OK, I have to admit something. I drink a lot of coffee, what would probably be considered an unhealthy amount. But hey, they say it's full of anti-oxidants, so that's a good thing right? That's what i'll keep telling myself at least...
All that coffee produces a lot of coffee grounds. Did you know that you can spread them around your garden, or put them in the compost pile (if you have one). They help improve your soil's nutrients and structure!
Used coffee grounds actually contain fertilizer in them! They're not a replacement for your usual feedings, but they are a great slow release fertilizer. Your typical all purpose garden fertilizer might be a 10-10-10 which means that the bag contains 10% by weight of Nitrogen, Phosphorous, and Potassium.
According to a study from North Carolina State University, the ratio of fertilizer in used coffee grounds is: 3.1 - 0.3 - 0.3. This means it is pretty Nitrogen heavy. It's a great fertilizer to use around your leafy vegetables (like collards, kale, spinach, lettuce, and chard). Avoid using it too much with plants that you require to fruit (like tomatoes, peppers, eggplant, and strawberries) unless you supplement them with other fertilizers to provide a more balanced nutrient package.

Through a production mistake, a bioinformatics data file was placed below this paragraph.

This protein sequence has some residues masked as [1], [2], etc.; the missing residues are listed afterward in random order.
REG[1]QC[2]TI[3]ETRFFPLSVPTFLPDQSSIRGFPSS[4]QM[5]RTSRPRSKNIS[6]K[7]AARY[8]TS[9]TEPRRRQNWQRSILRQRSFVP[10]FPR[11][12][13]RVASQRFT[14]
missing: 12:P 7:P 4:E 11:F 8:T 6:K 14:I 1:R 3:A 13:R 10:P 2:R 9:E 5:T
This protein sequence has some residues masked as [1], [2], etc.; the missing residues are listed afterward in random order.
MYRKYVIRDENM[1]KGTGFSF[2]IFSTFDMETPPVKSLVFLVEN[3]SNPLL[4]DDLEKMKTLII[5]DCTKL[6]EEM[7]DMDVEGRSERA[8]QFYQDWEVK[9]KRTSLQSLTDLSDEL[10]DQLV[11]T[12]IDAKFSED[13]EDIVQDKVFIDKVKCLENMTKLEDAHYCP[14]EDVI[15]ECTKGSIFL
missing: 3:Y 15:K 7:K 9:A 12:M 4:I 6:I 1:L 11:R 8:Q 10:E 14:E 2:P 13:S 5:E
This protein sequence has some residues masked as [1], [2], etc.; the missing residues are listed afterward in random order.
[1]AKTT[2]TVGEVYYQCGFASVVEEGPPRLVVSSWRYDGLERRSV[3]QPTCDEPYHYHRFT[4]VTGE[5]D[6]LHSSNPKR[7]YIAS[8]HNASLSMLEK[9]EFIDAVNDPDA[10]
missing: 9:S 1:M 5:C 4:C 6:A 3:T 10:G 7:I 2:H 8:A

One thing to keep in mind when spreading around used coffee grounds is that they will develop some mold on them, especially when applied too heavily and not worked into the soil. Don't worry, this won't affect your plants. In fact, a Washington State University study suggests that the fungal colonies formed on coffee grounds actually help fight off some common fungal root diseases including Fusarium, Pythium, and Sclerotinia.
Even though ground coffee is pretty Nitrogen heavy, and requires balancing with other fertilizers to provide more phosphorous and potassium, it has a list of other benefits as well!
Attracts and feeds earthworms
Loosens the soil
Deters snails, slugs, ants, and cats
Reduce soil borne disease
A cost free soil amendment
An easy way to reduce landfill and get you out into the garden
Can be applied directly to the garden, into compost, on the lawn, or in liquid form to pour over into the soil
So there you have it! Whether you have a healthy, (or unhealthy like me) addiction to coffee, put those used coffee grounds to good use!